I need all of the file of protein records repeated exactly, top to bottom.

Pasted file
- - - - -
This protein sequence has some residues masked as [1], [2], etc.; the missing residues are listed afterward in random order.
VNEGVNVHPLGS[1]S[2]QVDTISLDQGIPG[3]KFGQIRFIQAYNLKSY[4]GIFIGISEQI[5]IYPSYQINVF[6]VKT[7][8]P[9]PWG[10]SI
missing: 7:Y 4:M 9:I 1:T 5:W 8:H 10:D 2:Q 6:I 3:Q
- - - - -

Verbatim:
This protein sequence has some residues masked as [1], [2], etc.; the missing residues are listed afterward in random order.
VNEGVNVHPLGS[1]S[2]QVDTISLDQGIPG[3]KFGQIRFIQAYNLKSY[4]GIFIGISEQI[5]IYPSYQINVF[6]VKT[7][8]P[9]PWG[10]SI
missing: 7:Y 4:M 9:I 1:T 5:W 8:H 10:D 2:Q 6:I 3:Q